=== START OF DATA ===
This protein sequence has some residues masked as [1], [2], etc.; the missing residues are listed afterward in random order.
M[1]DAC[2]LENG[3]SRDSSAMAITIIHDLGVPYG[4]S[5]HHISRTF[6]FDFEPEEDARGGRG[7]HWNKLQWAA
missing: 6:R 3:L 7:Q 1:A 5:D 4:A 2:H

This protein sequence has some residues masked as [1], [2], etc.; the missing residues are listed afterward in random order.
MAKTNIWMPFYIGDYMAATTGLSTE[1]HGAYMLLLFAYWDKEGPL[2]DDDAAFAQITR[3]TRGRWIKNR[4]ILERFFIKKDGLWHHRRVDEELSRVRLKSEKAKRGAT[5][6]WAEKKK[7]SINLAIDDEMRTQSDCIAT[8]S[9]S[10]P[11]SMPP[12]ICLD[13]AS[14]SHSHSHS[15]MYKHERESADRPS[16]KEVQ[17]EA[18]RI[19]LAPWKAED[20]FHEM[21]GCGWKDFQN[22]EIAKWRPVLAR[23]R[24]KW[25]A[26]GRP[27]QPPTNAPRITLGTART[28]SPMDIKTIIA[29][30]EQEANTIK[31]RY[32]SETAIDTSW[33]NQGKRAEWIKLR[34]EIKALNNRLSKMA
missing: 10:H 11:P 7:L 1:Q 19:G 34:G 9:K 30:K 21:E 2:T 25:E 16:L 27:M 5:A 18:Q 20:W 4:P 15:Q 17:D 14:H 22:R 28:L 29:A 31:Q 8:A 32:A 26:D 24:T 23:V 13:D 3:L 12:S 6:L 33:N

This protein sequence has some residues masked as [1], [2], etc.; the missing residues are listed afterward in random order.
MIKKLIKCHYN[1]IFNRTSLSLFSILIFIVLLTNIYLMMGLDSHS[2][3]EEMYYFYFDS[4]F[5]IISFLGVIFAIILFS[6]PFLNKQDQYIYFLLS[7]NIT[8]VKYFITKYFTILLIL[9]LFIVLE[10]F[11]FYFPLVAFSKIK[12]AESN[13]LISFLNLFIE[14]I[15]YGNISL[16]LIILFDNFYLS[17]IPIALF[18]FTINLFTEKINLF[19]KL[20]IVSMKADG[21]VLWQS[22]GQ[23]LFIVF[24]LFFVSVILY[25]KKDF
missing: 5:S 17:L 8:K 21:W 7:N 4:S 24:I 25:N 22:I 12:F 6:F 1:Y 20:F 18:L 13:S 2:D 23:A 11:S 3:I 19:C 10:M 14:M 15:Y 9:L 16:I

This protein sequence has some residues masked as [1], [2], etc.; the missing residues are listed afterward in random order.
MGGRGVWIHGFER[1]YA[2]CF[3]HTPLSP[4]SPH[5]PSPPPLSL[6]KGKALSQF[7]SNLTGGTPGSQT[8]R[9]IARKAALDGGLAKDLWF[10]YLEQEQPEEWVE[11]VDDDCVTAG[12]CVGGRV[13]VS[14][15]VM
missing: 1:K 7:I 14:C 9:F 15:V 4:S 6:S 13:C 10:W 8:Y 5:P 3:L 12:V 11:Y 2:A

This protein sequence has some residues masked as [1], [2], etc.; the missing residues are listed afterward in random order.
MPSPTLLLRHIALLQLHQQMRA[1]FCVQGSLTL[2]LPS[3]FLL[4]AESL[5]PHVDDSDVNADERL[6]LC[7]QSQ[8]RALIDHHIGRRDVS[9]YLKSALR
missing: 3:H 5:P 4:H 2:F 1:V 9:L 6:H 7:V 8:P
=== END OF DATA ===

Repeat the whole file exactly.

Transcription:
This protein sequence has some residues masked as [1], [2], etc.; the missing residues are listed afterward in random order.
M[1]DAC[2]LENG[3]SRDSSAMAITIIHDLGVPYG[4]S[5]HHISRTF[6]FDFEPEEDARGGRG[7]HWNKLQWAA
missing: 6:R 3:L 7:Q 1:A 5:D 4:A 2:H

This protein sequence has some residues masked as [1], [2], etc.; the missing residues are listed afterward in random order.
MAKTNIWMPFYIGDYMAATTGLSTE[1]HGAYMLLLFAYWDKEGPL[2]DDDAAFAQITR[3]TRGRWIKNR[4]ILERFFIKKDGLWHHRRVDEELSRVRLKSEKAKRGAT[5][6]WAEKKK[7]SINLAIDDEMRTQSDCIAT[8]S[9]S[10]P[11]SMPP[12]ICLD[13]AS[14]SHSHSHS[15]MYKHERESADRPS[16]KEVQ[17]EA[18]RI[19]LAPWKAED[20]FHEM[21]GCGWKDFQN[22]EIAKWRPVLAR[23]R[24]KW[25]A[26]GRP[27]QPPTNAPRITLGTART[28]SPMDIKTIIA[29][30]EQEANTIK[31]RY[32]SETAIDTSW[33]NQGKRAEWIKLR[34]EIKALNNRLSKMA
missing: 10:H 11:P 7:L 1:Q 19:G 34:G 9:K 30:K 21:E 2:T 25:E 16:L 27:M 5:A 18:Q 20:W 4:P 15:Q 17:D 14:H 22:R 28:L 29:A 31:Q 8:A 32:A 26:D 24:T 23:V 13:D 3:L 12:S 6:L 33:N

This protein sequence has some residues masked as [1], [2], etc.; the missing residues are listed afterward in random order.
MIKKLIKCHYN[1]IFNRTSLSLFSILIFIVLLTNIYLMMGLDSHS[2][3]EEMYYFYFDS[4]F[5]IISFLGVIFAIILFS[6]PFLNKQDQYIYFLLS[7]NIT[8]VKYFITKYFTILLIL[9]LFIVLE[10]F[11]FYFPLVAFSKIK[12]AESN[13]LISFLNLFIE[14]I[15]YGNISL[16]LIILFDNFYLS[17]IPIALF[18]FTINLFTEKINLF[19]KL[20]IVSMKADG[21]VLWQS[22]GQ[23]LFIVF[24]LFFVSVILY[25]KKDF
missing: 5:S 17:L 8:K 21:W 7:N 4:S 24:I 25:N 22:I 12:F 6:F 1:Y 20:F 18:L 13:S 2:D 23:A 11:S 3:I 19:C 10:M 14:M 15:Y 9:L 16:I

This protein sequence has some residues masked as [1], [2], etc.; the missing residues are listed afterward in random order.
MGGRGVWIHGFER[1]YA[2]CF[3]HTPLSP[4]SPH[5]PSPPPLSL[6]KGKALSQF[7]SNLTGGTPGSQT[8]R[9]IARKAALDGGLAKDLWF[10]YLEQEQPEEWVE[11]VDDDCVTAG[12]CVGGRV[13]VS[14][15]VM
missing: 1:K 7:I 14:C 9:F 15:V 4:S 6:S 13:C 10:W 8:Y 5:P 3:L 12:V 11:Y 2:A

This protein sequence has some residues masked as [1], [2], etc.; the missing residues are listed afterward in random order.
MPSPTLLLRHIALLQLHQQMRA[1]FCVQGSLTL[2]LPS[3]FLL[4]AESL[5]PHVDDSDVNADERL[6]LC[7]QSQ[8]RALIDHHIGRRDVS[9]YLKSALR
missing: 3:H 5:P 4:H 2:F 1:V 9:L 6:H 7:V 8:P